Maladina is due to return to court on Wednesday before a scheduled hearing.

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Second day of Toowoomba murder trial starts

Andrew Messenger

Andrew Messenger

The second day of the trial of the Toowoomba religious group the “Saints” for alleged murder and manslaughter is under way.

All 14 adult members of the group are on trial for the death of 8-year-old Elizabeth Struhs in 2022, who had type 1 diabetes. The court heard yesterday that the sect held “extreme” beliefs against medicine, and members believed she should not use insulin to treat her condition.

Crown prosecutor Caroline Marco has continued laying out her case this morning.

Yesterday, she told the court that Elizabeth had been hospitalised for a month in 2019 after a severe case of diabetic ketoacidosis and had been given a treatment program after her release, which Marco said was unusual.

Kerrie Struhs, Elizabeth’s mother, reassured child safety officers that the program would be followed, but she was allegedly taken off insulin in 2022 and died days later, the court has heard.

The trial continues.

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Rob Rogers to retire as NSW RFS commissioner in early 2025

The commissioner of the NSW Rural fire service, Rob Rogers, says he will retire from the role at the end of the coming bushfire service.

Rogers has led the emergency service agency for nearly five years, after taking over from Shane Fitzsimmons in 2020. Rogers spent 40 years as a member and nine years as deputy commissioner prior to this.

As deputy commissioner, he played an important role during the 2019-20 Black Summer bushfires. Rogers says he would continue in the role of commissioner until early 2025, supporting the transition to new leadership.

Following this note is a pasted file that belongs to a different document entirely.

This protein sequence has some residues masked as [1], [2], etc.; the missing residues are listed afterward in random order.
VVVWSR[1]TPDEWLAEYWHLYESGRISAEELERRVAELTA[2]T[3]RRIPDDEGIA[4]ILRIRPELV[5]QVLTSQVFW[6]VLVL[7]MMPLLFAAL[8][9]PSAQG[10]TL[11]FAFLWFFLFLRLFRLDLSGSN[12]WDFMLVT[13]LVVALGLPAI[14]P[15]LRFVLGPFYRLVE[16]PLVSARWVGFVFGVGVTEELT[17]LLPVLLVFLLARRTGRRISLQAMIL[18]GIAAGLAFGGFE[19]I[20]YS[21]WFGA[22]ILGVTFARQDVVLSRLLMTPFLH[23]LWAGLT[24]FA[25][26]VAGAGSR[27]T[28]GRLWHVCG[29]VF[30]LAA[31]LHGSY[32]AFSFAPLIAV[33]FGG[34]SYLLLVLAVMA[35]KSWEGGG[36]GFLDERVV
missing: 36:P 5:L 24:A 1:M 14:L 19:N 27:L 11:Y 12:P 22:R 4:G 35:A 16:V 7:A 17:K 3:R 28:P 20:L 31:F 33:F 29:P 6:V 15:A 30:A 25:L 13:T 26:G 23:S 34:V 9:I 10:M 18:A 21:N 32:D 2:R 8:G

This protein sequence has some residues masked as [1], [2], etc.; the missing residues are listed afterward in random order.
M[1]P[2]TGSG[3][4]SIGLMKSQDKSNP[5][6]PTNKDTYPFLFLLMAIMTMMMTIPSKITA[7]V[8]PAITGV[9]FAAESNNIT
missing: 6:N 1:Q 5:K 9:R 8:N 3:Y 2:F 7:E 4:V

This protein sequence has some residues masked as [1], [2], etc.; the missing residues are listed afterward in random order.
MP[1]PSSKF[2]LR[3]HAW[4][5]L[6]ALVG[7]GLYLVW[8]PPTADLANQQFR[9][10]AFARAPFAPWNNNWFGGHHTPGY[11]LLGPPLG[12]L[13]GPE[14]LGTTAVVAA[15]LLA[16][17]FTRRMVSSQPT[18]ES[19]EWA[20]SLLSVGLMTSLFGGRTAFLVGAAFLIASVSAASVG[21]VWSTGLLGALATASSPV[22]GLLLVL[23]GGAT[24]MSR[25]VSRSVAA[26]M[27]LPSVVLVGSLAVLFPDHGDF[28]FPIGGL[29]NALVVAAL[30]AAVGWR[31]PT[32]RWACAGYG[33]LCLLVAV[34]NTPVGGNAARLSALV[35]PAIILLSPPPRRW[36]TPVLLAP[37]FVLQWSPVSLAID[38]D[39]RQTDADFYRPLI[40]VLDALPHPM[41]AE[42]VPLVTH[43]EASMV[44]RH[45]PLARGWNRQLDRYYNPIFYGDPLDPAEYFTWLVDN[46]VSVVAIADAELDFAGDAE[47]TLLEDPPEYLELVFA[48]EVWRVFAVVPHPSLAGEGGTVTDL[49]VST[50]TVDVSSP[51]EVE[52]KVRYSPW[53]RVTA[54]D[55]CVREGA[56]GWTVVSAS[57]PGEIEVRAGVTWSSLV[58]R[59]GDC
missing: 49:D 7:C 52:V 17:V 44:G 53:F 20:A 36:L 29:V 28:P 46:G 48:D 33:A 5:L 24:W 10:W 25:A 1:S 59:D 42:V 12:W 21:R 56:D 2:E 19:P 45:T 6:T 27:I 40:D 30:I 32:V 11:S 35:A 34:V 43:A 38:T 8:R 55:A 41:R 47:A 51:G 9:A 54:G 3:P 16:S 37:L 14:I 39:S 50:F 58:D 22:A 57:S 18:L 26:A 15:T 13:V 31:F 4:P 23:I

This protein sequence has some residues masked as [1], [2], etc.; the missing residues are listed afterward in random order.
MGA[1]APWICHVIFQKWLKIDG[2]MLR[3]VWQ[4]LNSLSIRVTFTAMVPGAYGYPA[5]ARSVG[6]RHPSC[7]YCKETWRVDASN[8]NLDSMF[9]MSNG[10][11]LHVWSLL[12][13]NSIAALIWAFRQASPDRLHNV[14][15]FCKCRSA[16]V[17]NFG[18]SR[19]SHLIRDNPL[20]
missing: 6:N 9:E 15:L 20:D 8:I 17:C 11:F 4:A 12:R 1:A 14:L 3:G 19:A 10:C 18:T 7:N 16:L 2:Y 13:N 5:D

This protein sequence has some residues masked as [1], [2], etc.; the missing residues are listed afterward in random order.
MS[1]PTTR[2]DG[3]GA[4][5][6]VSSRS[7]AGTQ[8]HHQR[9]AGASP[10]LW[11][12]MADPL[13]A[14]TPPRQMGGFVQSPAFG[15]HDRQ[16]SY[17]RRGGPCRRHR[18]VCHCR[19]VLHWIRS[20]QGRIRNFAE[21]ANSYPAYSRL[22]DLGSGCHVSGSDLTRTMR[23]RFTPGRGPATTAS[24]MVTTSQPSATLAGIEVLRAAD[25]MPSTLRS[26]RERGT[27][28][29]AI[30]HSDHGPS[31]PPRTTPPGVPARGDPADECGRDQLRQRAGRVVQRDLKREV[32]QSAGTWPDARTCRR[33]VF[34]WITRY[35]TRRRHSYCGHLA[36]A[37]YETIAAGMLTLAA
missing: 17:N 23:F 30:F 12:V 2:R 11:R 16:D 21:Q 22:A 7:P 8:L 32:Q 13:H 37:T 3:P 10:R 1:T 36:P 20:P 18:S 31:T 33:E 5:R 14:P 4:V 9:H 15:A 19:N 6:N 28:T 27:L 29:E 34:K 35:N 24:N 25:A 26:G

It has been a privilege to serve alongside such dedicated individuals and witness their unwavering commitment to protecting our communities.

I have a deep sense of gratitude for having had the opportunity to contribute to the safety and wellbeing of our State.

The resilience and spirit of our 70,000-plus members inspire me every day and I am confident that they will continue to uphold the values of courage and service that define the RFS.

NSW Rural fire service commissioner Rob Rogers announces his retirement from the position. Photograph: Bianca de Marchi/AAP
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Businesses can return on ‘case-by-case basis’ following Derrimut factory fire

Fire Rescue Victoria deputy commissioner of community safety, Joshua Fischer, says businesses surrounding the Derrimut factory fire in Melbourne’s west will be allowed to return on a case-by-case basis.

In excess of 3m litres of water and 40,000 litres of foam has been used to suppress this fire.